Exogenous pyruvate prevents stress-evoked suppression of mitogen-stimulated proliferation.
Although the phenomenon that psychological stress influences disease onset and progression is well established, the mechanisms underlying stress-evoked compromise of immune function remain unspecified. To test the hypothesis that energetic shortages compromise immunity, we evaluated the effectiveness of pyruvate, a metabolic supplement, to prevent stress-evoked suppression of mitogen-stimulated splenocyte proliferation. Male C57BL/6 mice were subjected to 2h of restraint once daily for 14 days. Consistent with previous studies, mitogen-stimulated splenocyte proliferation was reduced after restraint; in contrast, mice that received pyruvate injections immediately following each episode of restraint did not reduce splenocyte proliferation. In addition, restraint-evoked corticosterone elevation did not habituate in animals treated with pyruvate, suggesting that glucocorticoids are not exclusively immunosuppressive. The ratio of pyruvate to lactate, an index of aerobic metabolism, was elevated in mice exposed to restraint suggesting that mice exposed to restraint were preferentially using aerobic metabolism and producing more ATP per unit of pyruvate than non-restrained mice. Furthermore, two of the effective doses of pyruvate (0.5 and 500.0mg/kg) altered glucose levels suggesting a metabolic function of the supplement. Although several different mechanisms could possibly mediate the changes in splenocyte proliferation, these results support the hypothesis that stress-evoked immunosuppression may be a function of metabolic energy shortages and can be prevented via pyruvate supplementation.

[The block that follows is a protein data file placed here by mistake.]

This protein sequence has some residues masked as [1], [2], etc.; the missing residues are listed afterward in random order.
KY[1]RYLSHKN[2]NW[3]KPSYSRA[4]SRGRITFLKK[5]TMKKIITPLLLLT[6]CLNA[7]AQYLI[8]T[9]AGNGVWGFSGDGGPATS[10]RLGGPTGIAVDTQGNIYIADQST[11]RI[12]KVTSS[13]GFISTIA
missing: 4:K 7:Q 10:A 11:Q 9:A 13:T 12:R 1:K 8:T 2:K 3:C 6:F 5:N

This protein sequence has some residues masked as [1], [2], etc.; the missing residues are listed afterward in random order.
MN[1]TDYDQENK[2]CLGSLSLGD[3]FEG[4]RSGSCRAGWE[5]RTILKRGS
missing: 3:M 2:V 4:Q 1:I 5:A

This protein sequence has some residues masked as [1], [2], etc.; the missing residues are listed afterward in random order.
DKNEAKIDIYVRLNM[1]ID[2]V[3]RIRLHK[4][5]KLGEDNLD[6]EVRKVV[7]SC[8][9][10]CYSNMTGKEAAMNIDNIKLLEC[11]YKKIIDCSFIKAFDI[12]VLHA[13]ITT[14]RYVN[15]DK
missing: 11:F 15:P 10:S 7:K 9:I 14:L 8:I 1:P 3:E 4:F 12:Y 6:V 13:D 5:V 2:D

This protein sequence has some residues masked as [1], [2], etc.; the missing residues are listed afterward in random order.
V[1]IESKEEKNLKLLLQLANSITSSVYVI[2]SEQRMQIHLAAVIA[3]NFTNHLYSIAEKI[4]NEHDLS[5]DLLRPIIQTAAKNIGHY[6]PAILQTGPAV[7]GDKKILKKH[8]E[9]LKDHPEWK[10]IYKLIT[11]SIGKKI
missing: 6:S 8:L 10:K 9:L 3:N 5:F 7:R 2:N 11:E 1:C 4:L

Neigh, GN; Bilbo, SD; Hotchkiss, AK; Nelson, RJ
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